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Severe Weather Awareness Week - Today's Topic "Severe T-Storms & Tornadoes."

Tornado Awareness
Severe thunderstorms are defined by the National Weather Service as downdraft winds in excess of 58 miles an hour and/or hail 1 inch in diameter or greater.


Severe thunderstorms are reported each year in all New Mexico counties. Severe thunderstorms peak in the east during April through June and statewide July through August.




The Storm Prediction Center in Norman, Oklahoma issues a SEVERE THUNDERSTORM WATCH to give you advance notice that severe thunderstorms are possible in your area. This gives you time to make preliminary plans for moving to a safe location if a severe thunderstorm warning is issued. The SPC also issues convective outlooks (see below) for days 1 through 3.
SPC Day 1 Convective OutlookSPC Day 2 Convective OutlookSPC Day 3 Convective Outlook
A SEVERE THUNDERSTORM WARNING is an urgent announcement that a severe thunderstorm has been reported or is imminent and warns you to take cover. Severe thunderstorm warnings are issued by local NWS offices.


What you can do before a storm strikes...
  • Know the county you are located in and the names of the major nearby cities or towns.
  • Severe weather warnings and statements are issued by county and reference major cities.
  • Check the latest weather forecast and hazardous weather outlook.
  • Watch for signs of an approaching thunderstorm.
  • If a storm is approaching, tune to NOAA Weather Radio and/or AM/FM radio.
  • Postpone outdoor activities if thunderstorms are imminent. This is your best way to avoid being caught in a dangerous situation.
When thunderstorms approach...
Outdoors:
  • REMEMBER if you can hear thunder, you are close enough to a storm to be struck by lightning.
  • If possible, move to a sturdy building or hard top automobile.
  • If safe shelter is not available, find a low spot away from trees, fences, and poles.
  • Squat low to the ground on the balls of your feet, place your hands on your knees with your head between them.
  • Make yourself the smallest target possible and minimize your contact with the ground.
  • Do not take shelter in small sheds, rock outcroppings, under isolated trees, or in convertible automobiles.
  • If boating or swimming, get out of boats and away from the water, get to land and find shelter immediately.
  • When boating, always stay tuned to the latest weather reports and return to safe harbor before the strong winds arrive.
Indoors:
  • Stay away from windows and go to the safest location on the lowest level of your home.
  • Unplug unnecessary appliances and only use the phone for emergencies.
  • Mobile homes are especially vulnerable to the high winds of a thunderstorm and are subject to overturning and rolling if not properly anchored to the ground. As a minimum, the frame should be secured with heavy steel straps. Heavy straps should also go over the top of the home with both frame and over the top ties secured in concrete footings.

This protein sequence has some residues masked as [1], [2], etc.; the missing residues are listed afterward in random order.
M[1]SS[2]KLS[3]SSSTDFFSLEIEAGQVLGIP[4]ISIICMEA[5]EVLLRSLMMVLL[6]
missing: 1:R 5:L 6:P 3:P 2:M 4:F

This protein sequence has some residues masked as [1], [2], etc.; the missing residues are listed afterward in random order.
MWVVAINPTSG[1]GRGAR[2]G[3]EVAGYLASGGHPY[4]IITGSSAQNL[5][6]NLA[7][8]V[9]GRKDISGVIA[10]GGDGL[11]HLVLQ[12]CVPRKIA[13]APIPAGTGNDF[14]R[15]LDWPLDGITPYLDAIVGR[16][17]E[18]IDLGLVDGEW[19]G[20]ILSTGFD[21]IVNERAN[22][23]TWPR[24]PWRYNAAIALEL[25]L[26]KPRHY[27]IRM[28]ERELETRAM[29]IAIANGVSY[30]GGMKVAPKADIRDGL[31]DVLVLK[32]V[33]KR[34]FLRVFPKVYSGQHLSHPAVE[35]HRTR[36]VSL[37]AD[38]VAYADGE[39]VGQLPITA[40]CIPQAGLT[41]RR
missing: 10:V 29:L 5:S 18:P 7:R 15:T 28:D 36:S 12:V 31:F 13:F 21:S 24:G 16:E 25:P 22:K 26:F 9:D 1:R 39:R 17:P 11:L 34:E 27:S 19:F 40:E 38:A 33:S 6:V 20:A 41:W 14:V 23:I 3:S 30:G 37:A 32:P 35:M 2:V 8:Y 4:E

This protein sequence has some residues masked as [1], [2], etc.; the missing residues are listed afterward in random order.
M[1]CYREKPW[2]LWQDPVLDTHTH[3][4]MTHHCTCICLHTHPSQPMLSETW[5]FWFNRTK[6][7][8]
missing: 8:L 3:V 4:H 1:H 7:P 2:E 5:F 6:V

Tornado Awareness
A tornado is defined as a violently rotating column of air that is touching the ground. Tornado wind speeds vary from 40 miles an hour for the weakest up to 300 miles an hour or greater for the most violent.Tornadoes are most common in eastern New Mexico in the spring, but they can occur anywhere. There have been tornado deaths in western areas of the state and near mountain communities. Here's some facts on tornadoes (and hail) in New Mexico.


The Storm Prediction Center in Norman, Oklahoma issues a TORNADO WATCH to give you advance notice that tornadoes are possible in your area. This gives you time to make preliminary plans for moving to a safe location if a tornado warning is issued.

A TORNADO WARNING is an urgent announcement that a tornado has been reported or is imminent and warns you to take cover immediately. The following are instructions on what to do when a tornado warning has been issued for your area or whenever a tornado threatens: IN HOMES OR SMALL BUILDINGS:
  • Act quickly; seconds save lives.
  • Go to the basement (if available) or to an interior room on the lowest floor, such as a closet or bathroom.
  • If possible, get under a sturdy table or workbench.
  • Wrap yourself in overcoats or blankets to protect yourself from flying debris.
  • Be sure to stay clear of any threat of flying glass.
IN MOBILE HOMES, AUTOMOBILES, OR RVs:
  • ABANDON THEM IMMEDIATELY!! Most deaths occur in cars and mobile homes. If you are in either of those locations, leave them and go to a substantial structure or designated tornado shelter.
  • Mobile homes provide no shelter in a tornado regardless of how well tied down, and should be abandoned for a storm shelter.
  • if you live in a mobile home, be sure you have a plan of safe action should the weather become threatening.
  • If no shelter is available, lie flat in a ditch or depression in the ground and use your hands to cover your head.
IN SCHOOLS, HOSPITALS, FACTORIES, OR SHOPPING CENTERS:
  • Go to interior rooms and halls on the lowest floor. Stay away from glass enclosed places or areas with wide-span roofs such as auditoriums and warehouses. See the left figure for an example of where to go in a school. Crouch down and cover your head as shown in the right figure.
IN HIGH-RISE BUILDINGS:
  • Go to interior small rooms or halls. Stay away from exterior walls or glassy areas.
The Truth Is Stranger Than Fiction!

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